HHL Courses We are excited to offer the third course in the Health and Humanitarian Logistics Professional Education series, Systems Operations in Health and Humanitarian Response. The course will be held September 11-13th, 2013 at the Georgia Tech Center for Global Learning. This executive learning program is designed for practitioners in non-governmental organizations, government, and industry who are active participants in humanitarian relief operations, long-term health or development environments and seeking to develop logistics strategies to improve decision making in preparedness, response operations planning, and system design. Courses include many interactive components, such as case studies and games, which help professionals in the humanitarian world to link the challenges and tradeoffs they face in practice with the systematic approaches, tools, and techniques presented.

A limited number of scholarships are available through the generosity of The UPS Foundation, Andrea L. Laliberte, and Richard E. and Charlene O. Zalesky, for participants from non-governmental organization and/or from developing countries.

Coalition for Cholera Prevention and Control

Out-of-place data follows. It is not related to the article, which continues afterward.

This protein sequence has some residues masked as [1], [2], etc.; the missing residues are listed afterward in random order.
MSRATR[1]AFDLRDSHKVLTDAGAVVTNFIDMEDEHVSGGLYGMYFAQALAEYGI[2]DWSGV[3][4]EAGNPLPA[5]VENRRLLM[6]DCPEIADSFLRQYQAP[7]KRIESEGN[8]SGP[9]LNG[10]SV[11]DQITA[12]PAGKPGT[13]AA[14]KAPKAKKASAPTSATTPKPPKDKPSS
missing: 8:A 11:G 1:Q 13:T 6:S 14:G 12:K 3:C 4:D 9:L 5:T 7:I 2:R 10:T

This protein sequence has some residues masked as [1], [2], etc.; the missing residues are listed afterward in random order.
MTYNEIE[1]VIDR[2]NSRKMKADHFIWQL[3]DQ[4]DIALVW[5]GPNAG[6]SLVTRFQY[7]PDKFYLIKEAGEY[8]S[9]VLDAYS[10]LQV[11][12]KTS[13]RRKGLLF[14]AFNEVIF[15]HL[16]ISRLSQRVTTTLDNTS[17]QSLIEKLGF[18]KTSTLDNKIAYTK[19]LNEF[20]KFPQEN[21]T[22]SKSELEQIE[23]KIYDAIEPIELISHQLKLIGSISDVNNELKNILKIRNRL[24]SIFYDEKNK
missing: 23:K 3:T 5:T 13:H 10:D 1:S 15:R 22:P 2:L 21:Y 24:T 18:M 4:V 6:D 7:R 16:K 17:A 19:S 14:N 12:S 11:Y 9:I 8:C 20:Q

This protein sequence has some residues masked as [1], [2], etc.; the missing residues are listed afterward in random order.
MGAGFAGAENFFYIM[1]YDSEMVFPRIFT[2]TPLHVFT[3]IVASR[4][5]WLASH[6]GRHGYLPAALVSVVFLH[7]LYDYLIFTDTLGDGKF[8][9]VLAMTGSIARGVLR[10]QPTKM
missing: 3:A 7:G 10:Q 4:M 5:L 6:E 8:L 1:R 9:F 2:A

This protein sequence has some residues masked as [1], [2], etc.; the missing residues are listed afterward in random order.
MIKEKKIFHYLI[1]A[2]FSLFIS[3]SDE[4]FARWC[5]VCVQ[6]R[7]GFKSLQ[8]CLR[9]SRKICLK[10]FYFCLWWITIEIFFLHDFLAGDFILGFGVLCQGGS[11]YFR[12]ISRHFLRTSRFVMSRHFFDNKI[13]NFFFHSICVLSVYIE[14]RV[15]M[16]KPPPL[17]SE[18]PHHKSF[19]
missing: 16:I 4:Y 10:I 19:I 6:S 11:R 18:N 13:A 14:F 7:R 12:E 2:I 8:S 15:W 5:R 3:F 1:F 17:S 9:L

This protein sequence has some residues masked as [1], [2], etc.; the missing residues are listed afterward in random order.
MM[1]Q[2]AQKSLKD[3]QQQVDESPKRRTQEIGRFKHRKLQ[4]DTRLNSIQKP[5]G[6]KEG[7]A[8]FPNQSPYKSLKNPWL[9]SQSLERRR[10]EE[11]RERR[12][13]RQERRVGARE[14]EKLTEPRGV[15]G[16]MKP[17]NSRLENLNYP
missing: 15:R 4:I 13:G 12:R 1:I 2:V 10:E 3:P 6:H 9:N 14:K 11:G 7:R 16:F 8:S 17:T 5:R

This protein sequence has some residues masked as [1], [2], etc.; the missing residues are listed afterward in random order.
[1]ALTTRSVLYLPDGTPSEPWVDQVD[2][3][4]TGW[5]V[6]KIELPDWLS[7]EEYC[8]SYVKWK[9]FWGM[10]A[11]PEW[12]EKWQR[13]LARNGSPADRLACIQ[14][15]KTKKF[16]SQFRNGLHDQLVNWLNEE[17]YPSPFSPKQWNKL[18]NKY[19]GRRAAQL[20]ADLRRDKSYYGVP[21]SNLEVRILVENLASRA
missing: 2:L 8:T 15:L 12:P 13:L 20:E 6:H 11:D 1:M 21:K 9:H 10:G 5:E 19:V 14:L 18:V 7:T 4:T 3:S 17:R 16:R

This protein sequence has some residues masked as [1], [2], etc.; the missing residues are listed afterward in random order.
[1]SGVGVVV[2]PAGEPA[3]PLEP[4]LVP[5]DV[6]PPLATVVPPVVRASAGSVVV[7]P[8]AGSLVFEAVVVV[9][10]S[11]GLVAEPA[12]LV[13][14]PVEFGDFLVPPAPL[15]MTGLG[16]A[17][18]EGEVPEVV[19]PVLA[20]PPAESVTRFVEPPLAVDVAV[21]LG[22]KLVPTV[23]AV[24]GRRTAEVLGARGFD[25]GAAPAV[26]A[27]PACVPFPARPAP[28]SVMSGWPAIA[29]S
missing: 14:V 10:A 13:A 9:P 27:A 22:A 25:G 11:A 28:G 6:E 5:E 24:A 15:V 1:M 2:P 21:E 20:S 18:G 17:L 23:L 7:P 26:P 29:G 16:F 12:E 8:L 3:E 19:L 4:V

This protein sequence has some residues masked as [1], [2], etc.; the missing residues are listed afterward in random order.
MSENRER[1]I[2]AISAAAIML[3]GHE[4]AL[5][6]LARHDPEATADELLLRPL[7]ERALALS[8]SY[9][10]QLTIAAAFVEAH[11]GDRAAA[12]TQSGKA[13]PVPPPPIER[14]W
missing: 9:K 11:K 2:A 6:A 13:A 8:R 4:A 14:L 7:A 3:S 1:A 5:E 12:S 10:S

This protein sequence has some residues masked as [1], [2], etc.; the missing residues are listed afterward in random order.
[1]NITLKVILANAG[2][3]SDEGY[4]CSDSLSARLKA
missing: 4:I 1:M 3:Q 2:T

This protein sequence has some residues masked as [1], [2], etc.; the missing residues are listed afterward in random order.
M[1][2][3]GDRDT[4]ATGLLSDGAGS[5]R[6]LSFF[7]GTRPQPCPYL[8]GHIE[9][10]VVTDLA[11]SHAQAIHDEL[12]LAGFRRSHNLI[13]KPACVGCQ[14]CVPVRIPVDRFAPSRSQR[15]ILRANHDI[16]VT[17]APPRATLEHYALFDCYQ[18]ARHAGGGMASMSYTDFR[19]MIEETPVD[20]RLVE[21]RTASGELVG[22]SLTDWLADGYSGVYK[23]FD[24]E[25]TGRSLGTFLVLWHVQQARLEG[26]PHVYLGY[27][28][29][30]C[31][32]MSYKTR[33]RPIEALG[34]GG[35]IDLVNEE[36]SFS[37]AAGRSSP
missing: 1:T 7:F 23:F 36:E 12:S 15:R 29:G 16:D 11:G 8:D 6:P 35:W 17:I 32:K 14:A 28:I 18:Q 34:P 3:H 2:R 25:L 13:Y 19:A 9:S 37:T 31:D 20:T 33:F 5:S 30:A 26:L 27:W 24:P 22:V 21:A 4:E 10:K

Cholera story The Health and Humanitarian Logistics (HHL) Center participated in the second meeting of the Coalition for Cholera Prevention and Control (CCPC) June 3- 4th on the National Institutes of Health Campus in Bethesda, Maryland. Over the past year, HHL Center led the Logistics and Procurement section of the Comprehensive Integrated Strategy for Cholera Prevention and Control. Cholera remains a serious burden that, in some areas, is getting worse. The Bill & Melinda Gates Foundation awarded a grant to form the CCPC to "accelerate development of a comprehensive global strategy to prevent and control cholera, building on recent developments in thinking about the appropriate use of oral cholera vaccines in preventing and controlling epidemic and endemic cholera." In addition to Georgia Tech's HHL Center, the Coalition includes participants from the Taskforce for Global Health, the Centers for Disease Control, Partners in Health, UNICEF, Médecins Sans Frontiéres to name a few organizations.

A Decision Support Tool for Managing Stocks and Transportation of Specialized Nutritious Foods